driving information.  Vehicles are assumed to start the connection to
   an RSU when they entered the coverage of the RSU.

                     Traffic Control Center in Vehicular Cloud
                    *-----------------------------------------*
                   *                                           *
                  *             +----------------+              *
                 *              | Mobility Anchor|               *
                 *              +----------------+               *
                  *                      ^                      *
                   *                     |                     *
                    *--------------------v--------------------*
                    ^               ^                        ^
                    |               |                        |
+------------------ |  -------------|-------------+ +------------------+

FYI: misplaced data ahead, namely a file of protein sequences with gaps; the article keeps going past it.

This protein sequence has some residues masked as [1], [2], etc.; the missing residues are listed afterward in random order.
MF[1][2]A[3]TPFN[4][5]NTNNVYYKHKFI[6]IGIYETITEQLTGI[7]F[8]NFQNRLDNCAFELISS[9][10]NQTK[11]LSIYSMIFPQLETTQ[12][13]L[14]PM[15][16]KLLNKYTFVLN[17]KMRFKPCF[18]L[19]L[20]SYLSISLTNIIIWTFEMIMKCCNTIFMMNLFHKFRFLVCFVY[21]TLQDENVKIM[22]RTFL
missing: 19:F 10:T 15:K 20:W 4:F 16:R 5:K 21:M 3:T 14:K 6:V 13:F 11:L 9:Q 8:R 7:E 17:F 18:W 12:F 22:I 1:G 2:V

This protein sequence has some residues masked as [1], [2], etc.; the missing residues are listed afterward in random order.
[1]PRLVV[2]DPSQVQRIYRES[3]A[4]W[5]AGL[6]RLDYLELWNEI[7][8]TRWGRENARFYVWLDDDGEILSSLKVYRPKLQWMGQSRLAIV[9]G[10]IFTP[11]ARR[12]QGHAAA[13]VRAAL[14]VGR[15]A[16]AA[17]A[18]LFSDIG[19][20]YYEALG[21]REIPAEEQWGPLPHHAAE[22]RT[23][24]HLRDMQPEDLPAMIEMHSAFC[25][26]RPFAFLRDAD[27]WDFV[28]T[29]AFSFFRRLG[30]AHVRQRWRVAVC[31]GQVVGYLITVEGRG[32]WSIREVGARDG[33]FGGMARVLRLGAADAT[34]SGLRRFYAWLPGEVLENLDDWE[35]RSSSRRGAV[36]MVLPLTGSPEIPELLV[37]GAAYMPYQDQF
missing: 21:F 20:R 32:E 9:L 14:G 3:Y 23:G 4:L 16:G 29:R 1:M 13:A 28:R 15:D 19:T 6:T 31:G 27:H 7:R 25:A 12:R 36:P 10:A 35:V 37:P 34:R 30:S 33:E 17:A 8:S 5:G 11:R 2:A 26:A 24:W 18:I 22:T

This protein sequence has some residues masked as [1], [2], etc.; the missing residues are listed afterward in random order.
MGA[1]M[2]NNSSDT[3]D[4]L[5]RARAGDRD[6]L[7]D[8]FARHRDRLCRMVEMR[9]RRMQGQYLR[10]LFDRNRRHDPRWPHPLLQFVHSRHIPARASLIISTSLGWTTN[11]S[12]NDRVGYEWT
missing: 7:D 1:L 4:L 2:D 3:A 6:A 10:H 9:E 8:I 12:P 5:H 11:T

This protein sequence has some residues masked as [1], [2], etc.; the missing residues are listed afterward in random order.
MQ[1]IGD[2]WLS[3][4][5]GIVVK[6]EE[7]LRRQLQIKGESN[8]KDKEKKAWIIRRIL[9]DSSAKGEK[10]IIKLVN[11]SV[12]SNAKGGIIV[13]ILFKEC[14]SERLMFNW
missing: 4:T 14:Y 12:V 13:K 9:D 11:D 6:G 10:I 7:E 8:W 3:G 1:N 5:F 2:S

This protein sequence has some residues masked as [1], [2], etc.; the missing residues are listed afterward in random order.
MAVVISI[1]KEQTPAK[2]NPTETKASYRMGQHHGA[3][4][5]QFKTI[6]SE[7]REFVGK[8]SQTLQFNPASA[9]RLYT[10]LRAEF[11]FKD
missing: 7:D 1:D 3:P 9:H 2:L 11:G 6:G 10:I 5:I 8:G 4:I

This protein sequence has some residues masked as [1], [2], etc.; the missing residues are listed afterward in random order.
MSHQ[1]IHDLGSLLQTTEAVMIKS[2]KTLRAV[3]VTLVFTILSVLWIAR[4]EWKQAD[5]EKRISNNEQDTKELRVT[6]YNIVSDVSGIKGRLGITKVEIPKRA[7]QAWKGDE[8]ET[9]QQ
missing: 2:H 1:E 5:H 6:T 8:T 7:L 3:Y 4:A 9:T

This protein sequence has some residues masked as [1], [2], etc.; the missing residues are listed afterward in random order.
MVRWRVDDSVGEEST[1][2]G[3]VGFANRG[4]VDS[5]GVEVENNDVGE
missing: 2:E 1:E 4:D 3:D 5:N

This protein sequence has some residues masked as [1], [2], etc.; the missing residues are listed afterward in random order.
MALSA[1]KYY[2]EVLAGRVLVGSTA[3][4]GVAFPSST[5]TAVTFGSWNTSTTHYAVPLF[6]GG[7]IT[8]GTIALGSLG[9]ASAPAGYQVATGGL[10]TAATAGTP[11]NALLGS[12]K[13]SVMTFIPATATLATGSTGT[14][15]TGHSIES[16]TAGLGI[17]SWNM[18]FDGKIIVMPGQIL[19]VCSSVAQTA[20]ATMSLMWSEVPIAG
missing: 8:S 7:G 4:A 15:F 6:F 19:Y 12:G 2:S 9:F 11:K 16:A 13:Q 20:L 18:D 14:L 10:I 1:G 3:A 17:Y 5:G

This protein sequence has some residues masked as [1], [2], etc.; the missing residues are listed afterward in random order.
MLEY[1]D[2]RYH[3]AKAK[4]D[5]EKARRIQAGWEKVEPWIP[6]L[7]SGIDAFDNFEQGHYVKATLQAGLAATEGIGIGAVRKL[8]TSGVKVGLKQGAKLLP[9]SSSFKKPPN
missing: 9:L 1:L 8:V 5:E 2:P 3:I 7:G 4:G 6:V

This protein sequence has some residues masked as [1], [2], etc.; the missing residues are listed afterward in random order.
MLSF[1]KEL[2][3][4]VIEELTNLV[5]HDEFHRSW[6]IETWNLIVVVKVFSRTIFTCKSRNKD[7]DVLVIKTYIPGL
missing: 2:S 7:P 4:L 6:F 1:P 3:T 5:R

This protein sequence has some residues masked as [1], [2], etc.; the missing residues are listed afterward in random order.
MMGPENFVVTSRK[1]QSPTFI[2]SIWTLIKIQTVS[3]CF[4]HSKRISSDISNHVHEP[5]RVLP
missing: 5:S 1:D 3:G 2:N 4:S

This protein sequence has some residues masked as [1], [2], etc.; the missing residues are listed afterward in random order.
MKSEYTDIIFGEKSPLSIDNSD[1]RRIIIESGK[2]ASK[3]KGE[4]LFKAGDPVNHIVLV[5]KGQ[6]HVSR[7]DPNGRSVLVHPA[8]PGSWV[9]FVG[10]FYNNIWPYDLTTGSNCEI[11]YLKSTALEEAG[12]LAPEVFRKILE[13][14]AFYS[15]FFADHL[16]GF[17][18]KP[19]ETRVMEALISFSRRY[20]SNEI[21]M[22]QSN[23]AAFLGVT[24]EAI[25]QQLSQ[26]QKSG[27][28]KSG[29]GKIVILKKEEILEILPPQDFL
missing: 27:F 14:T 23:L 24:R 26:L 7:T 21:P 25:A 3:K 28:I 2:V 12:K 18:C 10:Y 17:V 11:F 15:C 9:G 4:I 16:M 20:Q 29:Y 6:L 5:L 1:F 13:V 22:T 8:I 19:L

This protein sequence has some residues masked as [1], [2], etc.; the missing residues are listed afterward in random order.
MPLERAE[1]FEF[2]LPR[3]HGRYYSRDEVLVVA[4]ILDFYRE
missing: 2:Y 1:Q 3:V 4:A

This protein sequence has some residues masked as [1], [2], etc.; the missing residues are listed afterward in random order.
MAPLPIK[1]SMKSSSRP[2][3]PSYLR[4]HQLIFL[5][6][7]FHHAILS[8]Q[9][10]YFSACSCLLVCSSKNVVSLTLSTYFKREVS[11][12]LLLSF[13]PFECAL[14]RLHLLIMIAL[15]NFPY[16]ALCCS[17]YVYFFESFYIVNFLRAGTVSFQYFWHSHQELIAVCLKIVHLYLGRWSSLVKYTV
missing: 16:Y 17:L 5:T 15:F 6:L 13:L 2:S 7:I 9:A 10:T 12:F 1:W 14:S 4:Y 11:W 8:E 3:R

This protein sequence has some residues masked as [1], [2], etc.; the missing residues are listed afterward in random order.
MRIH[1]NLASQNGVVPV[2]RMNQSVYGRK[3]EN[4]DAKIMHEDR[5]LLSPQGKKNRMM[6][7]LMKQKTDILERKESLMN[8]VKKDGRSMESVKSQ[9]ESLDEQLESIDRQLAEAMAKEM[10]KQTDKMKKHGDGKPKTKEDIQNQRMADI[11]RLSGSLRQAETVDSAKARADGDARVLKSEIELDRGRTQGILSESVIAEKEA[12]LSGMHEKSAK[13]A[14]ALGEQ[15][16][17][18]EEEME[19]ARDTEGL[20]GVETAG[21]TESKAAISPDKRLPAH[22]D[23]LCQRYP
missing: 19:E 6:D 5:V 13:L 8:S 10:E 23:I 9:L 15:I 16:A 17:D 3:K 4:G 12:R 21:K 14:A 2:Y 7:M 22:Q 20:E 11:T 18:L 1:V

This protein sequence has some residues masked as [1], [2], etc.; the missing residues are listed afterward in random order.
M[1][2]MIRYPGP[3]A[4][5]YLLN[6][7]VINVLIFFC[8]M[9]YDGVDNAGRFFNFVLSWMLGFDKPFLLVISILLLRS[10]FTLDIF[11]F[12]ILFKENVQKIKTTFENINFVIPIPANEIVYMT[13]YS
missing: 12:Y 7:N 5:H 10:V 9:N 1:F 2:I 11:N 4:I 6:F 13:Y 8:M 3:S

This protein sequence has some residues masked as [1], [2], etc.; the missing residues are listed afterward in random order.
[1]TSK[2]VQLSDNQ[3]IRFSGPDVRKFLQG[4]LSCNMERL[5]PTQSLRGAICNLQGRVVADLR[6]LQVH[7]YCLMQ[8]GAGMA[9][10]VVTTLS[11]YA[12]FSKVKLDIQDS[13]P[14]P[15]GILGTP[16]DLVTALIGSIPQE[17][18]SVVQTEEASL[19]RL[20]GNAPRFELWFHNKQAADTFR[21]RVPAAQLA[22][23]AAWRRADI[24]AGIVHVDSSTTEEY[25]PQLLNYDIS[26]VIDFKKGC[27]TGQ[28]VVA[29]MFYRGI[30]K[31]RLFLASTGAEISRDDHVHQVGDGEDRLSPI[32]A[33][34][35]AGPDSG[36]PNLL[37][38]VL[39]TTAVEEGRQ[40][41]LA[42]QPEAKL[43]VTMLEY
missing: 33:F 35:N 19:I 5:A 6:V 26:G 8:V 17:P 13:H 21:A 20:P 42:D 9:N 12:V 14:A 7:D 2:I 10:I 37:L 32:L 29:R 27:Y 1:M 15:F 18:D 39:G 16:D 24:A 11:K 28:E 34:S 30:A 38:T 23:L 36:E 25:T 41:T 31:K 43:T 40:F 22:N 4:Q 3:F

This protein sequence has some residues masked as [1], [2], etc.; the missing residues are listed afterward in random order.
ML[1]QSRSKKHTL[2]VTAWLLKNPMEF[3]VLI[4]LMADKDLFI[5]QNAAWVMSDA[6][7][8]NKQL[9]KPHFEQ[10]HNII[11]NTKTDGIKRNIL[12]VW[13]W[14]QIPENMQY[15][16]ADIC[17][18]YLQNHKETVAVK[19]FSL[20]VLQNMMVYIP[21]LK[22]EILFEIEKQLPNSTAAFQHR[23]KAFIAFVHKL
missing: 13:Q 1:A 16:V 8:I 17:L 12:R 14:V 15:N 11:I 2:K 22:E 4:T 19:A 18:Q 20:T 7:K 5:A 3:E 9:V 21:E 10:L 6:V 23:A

|                   v               v             | |        v         |
|           +--------+  Ethernet   +--------+     | |    +--------+    |
|           |  RSU1  |<----------->|  RSU2  |<---------->|  RSU3  |    |
|           +--------+             +--------+     | |    +--------+    |
|           ^        ^                  ^         | |        ^         |
|           :        :                  :         | |        :         |
|       V2I :        : V2I          V2I :         | |    V2I :         |
|           v        v                  v         | |        v         |
|   +--------+      +--------+      +--------+    | |    +--------+    |
|   |Vehicle1|===>  |Vehicle2|===>  |Vehicle3|===>| |    |Vehicle4|===>|
|   |        |<....>|        |<....>|        |    | |    |        |    |
|   +--------+ V2V  +--------+ V2V  +--------+    | |    +--------+    |
|                                                 | |                  |
+-------------------------------------------------+ +------------------+